New regulations have given legal protection to basking sharks, marking a huge step forward in conserving the globally threatened species.
Since 3rd October 2022, basking sharks in Irish waters are legally protected under Section 23 of Ireland’s Wildlife Act (the Act). Under the Act, it is now an offence to hunt or injure them, unless done so under permission or licence granted by the Department of Agriculture, Food and the Marine. It is also an offence to wilfully interfere with, or destroy, the breeding or resting places of such species.
The basking shark is a globally-threatened species, which faces a high risk of extinction. Basking sharks are one of the largest species of the shark family. They are the second largest species of any fish, reaching sizes in excess of ten metres and weighing several tonnes. Each year, between May and October, they visit Irish & UK waters.
Minister of State for Heritage & Electoral Reform, Malcolm Noonan and Minister for Agriculture, Food and the Marine, Charlie McConalogue made the announcement. The Department of Housing, Local Government and Heritage said the new law would ensure accordance with, and strong awareness of, best practice for those observing such species.
Minister Noonan said that the strengthening of the protections show that Ireland will, "play its part in offering improved protection to an endangered species that depends on our territorial waters to survive and flourish…We are living in an age of mass extinction…There is an urgent responsibility on all of us to do everything we can to reverse that trend,”.
In Northern Ireland, basking sharks are already protected under the Wildlife (Northern Ireland) Order 1985. It makes it illegal to intentionally kill, injure or harass basking sharks in UK waters.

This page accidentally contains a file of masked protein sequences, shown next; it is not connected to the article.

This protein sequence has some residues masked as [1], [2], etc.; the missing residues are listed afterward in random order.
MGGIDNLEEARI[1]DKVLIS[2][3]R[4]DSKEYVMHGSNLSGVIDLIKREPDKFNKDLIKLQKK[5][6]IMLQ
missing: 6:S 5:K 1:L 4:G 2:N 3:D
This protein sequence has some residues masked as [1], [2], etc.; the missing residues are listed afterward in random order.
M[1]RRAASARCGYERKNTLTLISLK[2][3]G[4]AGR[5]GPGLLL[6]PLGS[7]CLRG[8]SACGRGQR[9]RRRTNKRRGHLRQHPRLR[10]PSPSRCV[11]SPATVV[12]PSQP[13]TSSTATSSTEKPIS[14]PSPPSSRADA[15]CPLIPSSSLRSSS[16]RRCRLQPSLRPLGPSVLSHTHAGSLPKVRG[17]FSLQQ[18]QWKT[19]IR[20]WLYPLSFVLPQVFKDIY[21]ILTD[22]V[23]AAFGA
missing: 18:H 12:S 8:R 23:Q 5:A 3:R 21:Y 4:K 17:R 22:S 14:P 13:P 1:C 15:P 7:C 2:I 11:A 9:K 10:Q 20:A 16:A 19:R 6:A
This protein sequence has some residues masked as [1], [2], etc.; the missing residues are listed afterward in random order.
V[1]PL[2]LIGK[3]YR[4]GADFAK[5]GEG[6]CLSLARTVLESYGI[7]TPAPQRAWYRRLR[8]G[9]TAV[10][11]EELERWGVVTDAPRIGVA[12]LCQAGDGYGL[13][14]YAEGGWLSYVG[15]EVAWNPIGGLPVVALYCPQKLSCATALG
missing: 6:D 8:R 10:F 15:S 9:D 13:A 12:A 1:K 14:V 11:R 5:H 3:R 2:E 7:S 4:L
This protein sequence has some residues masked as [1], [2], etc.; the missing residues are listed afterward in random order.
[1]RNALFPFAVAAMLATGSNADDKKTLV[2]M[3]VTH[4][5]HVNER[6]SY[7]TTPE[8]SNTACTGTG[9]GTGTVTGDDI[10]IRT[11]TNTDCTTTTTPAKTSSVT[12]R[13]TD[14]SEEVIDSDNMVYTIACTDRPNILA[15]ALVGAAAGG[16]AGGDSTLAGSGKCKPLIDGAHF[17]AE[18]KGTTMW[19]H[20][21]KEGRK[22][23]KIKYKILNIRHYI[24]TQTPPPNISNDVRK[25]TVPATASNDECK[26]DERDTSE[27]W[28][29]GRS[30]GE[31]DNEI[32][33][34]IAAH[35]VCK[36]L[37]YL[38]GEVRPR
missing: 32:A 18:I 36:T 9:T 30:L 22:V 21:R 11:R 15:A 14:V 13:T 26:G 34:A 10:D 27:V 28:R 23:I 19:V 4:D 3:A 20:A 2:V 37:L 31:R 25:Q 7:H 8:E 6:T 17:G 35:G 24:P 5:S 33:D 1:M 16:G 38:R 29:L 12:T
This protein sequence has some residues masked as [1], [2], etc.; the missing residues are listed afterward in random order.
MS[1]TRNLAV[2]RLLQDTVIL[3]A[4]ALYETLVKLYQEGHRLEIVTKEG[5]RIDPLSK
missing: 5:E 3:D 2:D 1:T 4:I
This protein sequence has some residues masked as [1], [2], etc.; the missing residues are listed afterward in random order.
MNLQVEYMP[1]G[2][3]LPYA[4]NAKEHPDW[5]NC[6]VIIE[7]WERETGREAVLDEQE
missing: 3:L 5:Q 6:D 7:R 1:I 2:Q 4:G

Aoife O’Mahony, Fair Seas campaign manager who has worked campaigning for this legislation said, ‘It is such a special moment to see a basking shark up close, it is something people remember for the rest of their lives. However, we must also remember these enormous fish are ‘wildlife’ and need to be treated with respect. The legal protection for these animals announced today is such good news and fundamental to their long-term conservation in Ireland. This is another step in the right direction to conserve and protect our marine habitats and species, the next step of finalising Marine Protected Areas legislation this year will help build on successes like today’s announcement.”
Dr Donal Griffin, Irish Basking Shark Group (IBSG) co-coordinator & Fair Seas marine policy officer said, “Given that basking sharks are classified as ‘endangered’, this is a huge step forward in ensuring Ireland remains a place worth visiting for these animals in the future. Yet we can do even more to make sure basking sharks thrive in Irish waters. Ireland has committed to protecting 30% of its seas by 2030, and along with many other nationally and globally important marine species, the basking shark must be a key consideration in Ireland’s future Marine Protected Area network.”